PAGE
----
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Two of a kind: David Rawlings and Gillian Welch. Photo: John Whipple

Boot-Scootin’ Fun
By Ashley Hahn

Gillian Welch and David Rawlings
The Egg, Nov. 11

Gillian Welch and David Rawlings are the real deal.

They strode onto the almost bare stage of the Egg last week as if to assume their place in a lost Nashville revue, and performed hand-hewn blues, boot-tappin’ bluegrass, and country waltzes that stem from some sepia-toned era.

But there they were in Technicolor: Welch in a short velvet jacket and satin skirt above her black cowgirl boots, and Rawlings in a suit (and a cowboy hat for the second act).

The duo launched directly into driven versions of two favorites from the last two records: the surprisingly sunny “Wayside/Back in Time” and the quirky “Elvis Presley Blues.”

“We’ve never played in an Egg before,” Welch said, stating that they didn’t expect the building to actually be an egg. “One of the unusual properties of the Egg is that it’s very quiet,” she continued. Part of the unearthly quiet was a rapt audience, but also the room was sorrowfully half-full. But too bad for anyone who missed it. The heartfelt honesty of their songs and the small crowd lent the performance a real intimacy.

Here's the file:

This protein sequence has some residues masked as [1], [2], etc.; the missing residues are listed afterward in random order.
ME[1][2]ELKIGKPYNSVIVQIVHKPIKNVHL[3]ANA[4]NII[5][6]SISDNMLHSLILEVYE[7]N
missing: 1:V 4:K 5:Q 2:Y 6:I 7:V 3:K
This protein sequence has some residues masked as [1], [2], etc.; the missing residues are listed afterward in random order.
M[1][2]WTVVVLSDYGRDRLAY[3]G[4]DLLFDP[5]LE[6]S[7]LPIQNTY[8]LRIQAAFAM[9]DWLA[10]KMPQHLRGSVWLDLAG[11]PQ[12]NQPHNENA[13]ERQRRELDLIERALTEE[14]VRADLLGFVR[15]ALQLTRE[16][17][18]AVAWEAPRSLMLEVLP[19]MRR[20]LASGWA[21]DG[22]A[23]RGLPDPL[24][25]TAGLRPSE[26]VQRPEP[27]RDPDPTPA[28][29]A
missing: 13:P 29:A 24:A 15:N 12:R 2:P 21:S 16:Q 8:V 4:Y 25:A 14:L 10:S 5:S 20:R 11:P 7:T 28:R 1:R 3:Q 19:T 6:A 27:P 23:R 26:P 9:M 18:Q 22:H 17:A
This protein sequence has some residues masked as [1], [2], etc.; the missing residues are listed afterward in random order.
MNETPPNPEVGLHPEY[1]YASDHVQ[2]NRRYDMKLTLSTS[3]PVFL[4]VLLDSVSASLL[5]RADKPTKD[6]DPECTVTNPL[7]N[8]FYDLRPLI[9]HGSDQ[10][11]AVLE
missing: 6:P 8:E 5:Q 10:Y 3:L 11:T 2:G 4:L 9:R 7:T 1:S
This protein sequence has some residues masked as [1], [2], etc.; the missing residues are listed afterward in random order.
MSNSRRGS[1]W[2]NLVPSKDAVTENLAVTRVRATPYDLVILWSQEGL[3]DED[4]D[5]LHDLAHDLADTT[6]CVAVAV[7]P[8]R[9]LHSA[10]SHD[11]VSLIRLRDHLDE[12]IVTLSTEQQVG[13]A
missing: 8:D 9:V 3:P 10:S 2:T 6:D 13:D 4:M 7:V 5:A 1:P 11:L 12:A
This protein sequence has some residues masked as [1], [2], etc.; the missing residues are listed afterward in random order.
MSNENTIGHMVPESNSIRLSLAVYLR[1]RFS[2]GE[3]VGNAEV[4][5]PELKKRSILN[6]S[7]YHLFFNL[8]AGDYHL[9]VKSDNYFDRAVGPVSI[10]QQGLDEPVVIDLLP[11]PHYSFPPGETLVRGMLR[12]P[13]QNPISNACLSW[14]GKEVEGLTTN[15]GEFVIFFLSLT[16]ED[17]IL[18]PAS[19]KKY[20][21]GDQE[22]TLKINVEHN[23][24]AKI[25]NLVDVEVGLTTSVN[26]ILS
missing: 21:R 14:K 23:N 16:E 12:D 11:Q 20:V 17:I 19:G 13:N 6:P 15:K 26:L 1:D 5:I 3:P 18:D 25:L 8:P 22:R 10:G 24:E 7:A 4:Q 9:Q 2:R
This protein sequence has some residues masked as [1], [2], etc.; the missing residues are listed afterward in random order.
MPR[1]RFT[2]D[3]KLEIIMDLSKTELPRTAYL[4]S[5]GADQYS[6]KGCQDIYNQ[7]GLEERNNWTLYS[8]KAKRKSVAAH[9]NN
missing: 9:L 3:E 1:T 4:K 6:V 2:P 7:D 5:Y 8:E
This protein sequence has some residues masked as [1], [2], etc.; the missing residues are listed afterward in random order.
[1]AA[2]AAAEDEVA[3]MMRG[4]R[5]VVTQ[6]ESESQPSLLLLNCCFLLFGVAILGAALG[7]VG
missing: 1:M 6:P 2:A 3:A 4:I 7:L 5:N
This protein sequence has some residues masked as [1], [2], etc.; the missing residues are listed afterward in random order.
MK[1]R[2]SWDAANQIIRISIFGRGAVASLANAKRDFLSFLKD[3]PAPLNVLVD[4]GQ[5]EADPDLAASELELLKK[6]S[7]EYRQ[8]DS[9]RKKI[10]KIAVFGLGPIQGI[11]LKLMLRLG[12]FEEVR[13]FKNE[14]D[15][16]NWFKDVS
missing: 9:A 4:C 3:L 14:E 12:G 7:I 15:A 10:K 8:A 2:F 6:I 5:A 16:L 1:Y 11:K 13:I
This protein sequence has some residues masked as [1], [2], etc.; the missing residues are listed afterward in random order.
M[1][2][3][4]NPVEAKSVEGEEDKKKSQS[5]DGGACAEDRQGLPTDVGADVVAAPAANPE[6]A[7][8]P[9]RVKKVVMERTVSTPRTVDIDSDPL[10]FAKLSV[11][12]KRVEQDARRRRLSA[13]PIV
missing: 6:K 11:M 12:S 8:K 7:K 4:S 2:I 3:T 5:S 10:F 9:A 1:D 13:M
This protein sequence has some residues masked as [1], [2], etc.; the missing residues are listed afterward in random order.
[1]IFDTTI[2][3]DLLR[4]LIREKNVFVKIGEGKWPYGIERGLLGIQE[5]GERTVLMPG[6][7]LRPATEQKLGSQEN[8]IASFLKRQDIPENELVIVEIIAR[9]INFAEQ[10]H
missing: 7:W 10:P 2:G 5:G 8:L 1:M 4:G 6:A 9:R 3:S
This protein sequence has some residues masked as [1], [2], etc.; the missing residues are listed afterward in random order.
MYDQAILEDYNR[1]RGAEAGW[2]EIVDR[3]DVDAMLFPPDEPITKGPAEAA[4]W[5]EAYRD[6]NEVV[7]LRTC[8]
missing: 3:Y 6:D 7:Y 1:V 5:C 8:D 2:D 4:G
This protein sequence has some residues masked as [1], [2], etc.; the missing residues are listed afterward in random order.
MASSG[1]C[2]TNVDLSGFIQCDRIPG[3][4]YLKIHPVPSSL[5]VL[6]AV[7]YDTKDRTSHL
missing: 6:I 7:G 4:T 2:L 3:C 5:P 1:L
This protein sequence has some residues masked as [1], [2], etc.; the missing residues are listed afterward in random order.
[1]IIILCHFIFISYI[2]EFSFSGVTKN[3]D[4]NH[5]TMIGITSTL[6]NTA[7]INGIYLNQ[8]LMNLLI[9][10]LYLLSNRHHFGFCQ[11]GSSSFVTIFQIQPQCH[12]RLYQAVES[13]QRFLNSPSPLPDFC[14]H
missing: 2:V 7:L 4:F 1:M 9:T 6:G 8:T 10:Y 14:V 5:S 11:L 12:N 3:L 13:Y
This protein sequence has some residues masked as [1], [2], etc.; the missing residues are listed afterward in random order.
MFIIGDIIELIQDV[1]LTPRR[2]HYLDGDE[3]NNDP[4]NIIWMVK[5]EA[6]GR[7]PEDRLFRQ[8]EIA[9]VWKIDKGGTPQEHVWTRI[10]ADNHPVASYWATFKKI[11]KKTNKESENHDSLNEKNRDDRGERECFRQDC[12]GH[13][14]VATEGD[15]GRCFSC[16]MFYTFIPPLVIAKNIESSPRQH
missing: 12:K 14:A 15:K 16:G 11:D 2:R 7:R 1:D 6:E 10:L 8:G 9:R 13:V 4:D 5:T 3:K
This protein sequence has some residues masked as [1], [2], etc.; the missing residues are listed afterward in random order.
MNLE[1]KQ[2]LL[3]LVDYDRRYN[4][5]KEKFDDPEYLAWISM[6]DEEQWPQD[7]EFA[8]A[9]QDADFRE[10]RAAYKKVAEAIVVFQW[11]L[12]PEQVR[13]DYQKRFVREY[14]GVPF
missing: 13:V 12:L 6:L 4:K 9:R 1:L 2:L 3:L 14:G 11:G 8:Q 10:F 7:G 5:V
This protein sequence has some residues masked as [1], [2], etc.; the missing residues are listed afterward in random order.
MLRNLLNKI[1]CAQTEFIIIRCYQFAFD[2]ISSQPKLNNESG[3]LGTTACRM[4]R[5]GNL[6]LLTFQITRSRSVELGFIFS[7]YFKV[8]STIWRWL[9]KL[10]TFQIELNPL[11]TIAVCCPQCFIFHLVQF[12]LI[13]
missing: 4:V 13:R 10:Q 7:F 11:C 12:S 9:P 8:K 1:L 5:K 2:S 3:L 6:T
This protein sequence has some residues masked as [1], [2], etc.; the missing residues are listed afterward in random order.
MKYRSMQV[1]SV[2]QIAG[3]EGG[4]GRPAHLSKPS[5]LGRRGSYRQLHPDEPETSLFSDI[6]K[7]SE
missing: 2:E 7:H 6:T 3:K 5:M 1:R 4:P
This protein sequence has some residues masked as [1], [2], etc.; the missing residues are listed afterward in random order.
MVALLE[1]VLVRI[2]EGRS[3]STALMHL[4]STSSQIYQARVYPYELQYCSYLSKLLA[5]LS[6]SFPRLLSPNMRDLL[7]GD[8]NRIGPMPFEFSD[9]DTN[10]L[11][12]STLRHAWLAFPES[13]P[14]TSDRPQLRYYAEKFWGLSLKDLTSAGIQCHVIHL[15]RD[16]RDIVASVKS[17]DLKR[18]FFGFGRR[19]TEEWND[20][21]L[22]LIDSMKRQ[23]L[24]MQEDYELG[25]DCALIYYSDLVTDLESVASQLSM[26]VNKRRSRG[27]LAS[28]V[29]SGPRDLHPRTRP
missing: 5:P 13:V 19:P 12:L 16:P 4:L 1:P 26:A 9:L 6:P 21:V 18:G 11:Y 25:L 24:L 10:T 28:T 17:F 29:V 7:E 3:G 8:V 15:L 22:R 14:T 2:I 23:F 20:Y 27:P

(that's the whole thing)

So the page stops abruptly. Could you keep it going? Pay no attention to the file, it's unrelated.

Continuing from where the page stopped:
Though many of the songs on their newest album, Soul Journey, are with a full band, the arrangements they took on the road left little to be desired.

Welch’s forlorn voice was in fine form, tinged with trademark ache and soft sweetness, particularly when she sang the sparse, traditional “I Had a Real Good Mother & Father” alone. It’s hard to believe she’s superstitious about having vocal training: Her voice is so natural and unaffected that it couldn’t possibly be contrived.

Welch and Rawlings played with their heads down and brows furrowed, listening well to each other and at ease in the spotlight, as though they were rocking their living room and we just happened to be there.

Welch switched from guitar to banjo for several songs, and they both played harmonica in the course of diligently plowing through highlights from the last several albums, including “I Want to Sing That Rock and Roll” and a spectacular version of the mournful, bluesy “My Morphine.” The latter, Welch professed, is the slowest yodel as tested by “extensive comparative research.” The song “solidified my place in the slowcore movement,” she joked.